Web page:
Chief Justice Toal Presents . . .

Recently Chief Justice Toal of the Supreme Court of South Carolina delivered two important speeches; one to the SC Bar at their annual convention at Kiawah, and one to the SC House Ways and Means.

The takeaway? The financial crisis is taking its toll on the efficiency of the courts. While this may seem like a “duh” moment to many and a “d’oh” moment to others, the repercussions to access to justice could be devastating.

Let’s support our courts and keep access to our courts.


Rule 608

SC Appellate Court Rules, Rule 608. Appointment of Lawyers for Indigents

January 2009. The South Carolina Bar (SCBar) files a petition with the Supreme Court of South Carolina to modify Rule 608 so that no attorneys would be appointed to serve as lawyers for indigents without full compensation.

February 2009. The Supreme Court of South Carolina forwards the SCBar’s request to the South Carolina Access to Justice (SCATJ) Commission to study and make recommendations. The SCATJ Commission convenes the Pro Bono Committee to discuss the request.

Spring into Summer 2009. The SCATJ Commission’s Pro Bono Committee and its Rule 608 Work Group meet to study and review the Rule. The Rule 608 Work Group invites interested parties to meet to discuss issues related to Rule 608. The Rule 608 Work Group meets with the SCBar’s Board of Governors, the SCBar’s Rule 608 Task Force, and others.

July 15, 2009. The SCATJ Commission submits its findings and recommendations to the Court.

July 22, 2009. The Supreme Court of South Carolina modifies Rule 608 regarding exemptions.

November 20, 2009. The Supreme Court of South Carolina amends Rule 608 appointments to end the appointment of attorneys as guardians ad litem (GALs) in the Family Court.

December 17, 2009. The Supreme Court of South Carolina amends Rule 608, effective July 1, 2010,  adopting a number of the recommended appointments. The Supreme Court notes that it will continue to analyze and scrutinize appointments to determine whether further changes are necessary. Specifically the Court will continue to gather data regarding the appointments.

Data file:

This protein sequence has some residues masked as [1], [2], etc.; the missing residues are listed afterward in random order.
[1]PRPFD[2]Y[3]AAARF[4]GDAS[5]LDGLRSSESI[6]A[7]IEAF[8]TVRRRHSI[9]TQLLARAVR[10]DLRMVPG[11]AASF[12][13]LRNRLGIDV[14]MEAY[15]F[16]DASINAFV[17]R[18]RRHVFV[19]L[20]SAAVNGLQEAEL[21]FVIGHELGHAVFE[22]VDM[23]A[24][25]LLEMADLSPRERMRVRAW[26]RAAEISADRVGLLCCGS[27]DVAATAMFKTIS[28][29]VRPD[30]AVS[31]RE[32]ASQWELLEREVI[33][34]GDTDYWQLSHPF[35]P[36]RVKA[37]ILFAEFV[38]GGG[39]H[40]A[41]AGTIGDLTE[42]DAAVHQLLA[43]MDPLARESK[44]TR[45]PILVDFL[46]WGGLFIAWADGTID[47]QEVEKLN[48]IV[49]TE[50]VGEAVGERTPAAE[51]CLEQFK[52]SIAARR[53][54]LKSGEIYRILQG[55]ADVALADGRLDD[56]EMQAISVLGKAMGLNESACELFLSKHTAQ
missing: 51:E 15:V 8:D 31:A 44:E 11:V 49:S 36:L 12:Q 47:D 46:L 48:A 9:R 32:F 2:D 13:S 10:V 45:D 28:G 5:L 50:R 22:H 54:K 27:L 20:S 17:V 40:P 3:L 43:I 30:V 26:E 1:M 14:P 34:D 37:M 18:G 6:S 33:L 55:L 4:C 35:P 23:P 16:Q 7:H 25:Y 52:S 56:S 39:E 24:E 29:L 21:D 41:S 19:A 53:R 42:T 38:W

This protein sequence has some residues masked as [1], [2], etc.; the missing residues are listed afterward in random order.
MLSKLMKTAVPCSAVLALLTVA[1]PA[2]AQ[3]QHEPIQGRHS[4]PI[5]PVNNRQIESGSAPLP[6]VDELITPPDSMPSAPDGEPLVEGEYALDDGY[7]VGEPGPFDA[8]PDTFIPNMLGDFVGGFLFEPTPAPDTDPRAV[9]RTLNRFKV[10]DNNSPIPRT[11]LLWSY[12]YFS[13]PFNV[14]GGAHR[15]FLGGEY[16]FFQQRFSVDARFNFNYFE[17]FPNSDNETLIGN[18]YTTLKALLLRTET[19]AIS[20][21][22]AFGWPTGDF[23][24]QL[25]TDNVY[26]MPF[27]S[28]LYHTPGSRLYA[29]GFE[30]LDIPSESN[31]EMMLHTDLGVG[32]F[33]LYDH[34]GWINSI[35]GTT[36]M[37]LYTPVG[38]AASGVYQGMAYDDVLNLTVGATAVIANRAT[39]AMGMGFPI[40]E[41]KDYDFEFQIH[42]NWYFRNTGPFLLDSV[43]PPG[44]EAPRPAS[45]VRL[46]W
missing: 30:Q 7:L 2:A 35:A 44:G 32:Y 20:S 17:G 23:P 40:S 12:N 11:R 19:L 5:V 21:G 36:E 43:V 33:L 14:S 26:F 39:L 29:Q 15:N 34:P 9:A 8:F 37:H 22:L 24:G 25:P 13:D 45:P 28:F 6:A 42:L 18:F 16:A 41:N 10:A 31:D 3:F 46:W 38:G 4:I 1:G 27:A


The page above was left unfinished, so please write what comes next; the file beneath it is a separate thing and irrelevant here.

Highlights of the Amendments:

  • Modifications to the Regional List from which attorneys may be selected to assist in handling appointments in other counties – 6 Regional Lists (Region 6 split 1/2 year);
  • Reduced number of appointments in an appointment year – from 10 to 7;
  • Increased the pool of eligible attorneys by raising the age exemption to 65 years of age;
  • Technology advances – attorneys may attend certain hearings by telephone or videoconference;
  • Increased reporting requirements to the SC Bar so that the Court may accurately analyze the appointments by county and type of appointment.

And while the Court graciously thanked all who served on the Rule 608 study group, I too would like to thank the Commissioners, the SC Bar, Court Administration, Court IT personnel, and others who spent numerous hours reviewing data and rerunning data for our study. Thank you!


For more posts on Rule 608, click here.

Want to Make Friends and Influence People?

If the answer is YES, and

  • you are an attorney licensed to practice in South Carolina for 5+ years, and

  • are in good standing without public reprimand from the Court within the past 10 years, and

  • no suspension or disbarment,

  • then you may want to consider becoming a mentor.

The South Carolina Bar is accepting applications for MENTORS for the Lawyer Mentoring Second Pilot Program.  If you have questions about whether you qualify or the requirements, the SC Bar has put together a comprehensive site that will likely answer all your questions. To view the SC Supreme Court Order approving the Program, click here.

And, you won’t be alone. I’ve already signed up.


DID YA KNOW? What your Clerk of Court can and cannot do!


South Carolina Clerks of Court are often the first stop for someone preparing to go to court. Often a litigant can pick up forms in the Clerk’s office and may even ask directions to the courtroom. And occasionally someone may ask whether or not they should file a lawsuit. Did you know that this question may be considered legal advice? And did you know that by South Carolina law, only attorneys are allowed to give legal advice?

If you didn’t know this, you’re not alone.

That’s why the Clerk of Court workgroup of the South Carolina Access to Justice Commission worked with Court Administration to develop a list that explains what clerks can and cannot do. This information was made into a sign and recently the South Carolina Supreme Court approved this signage.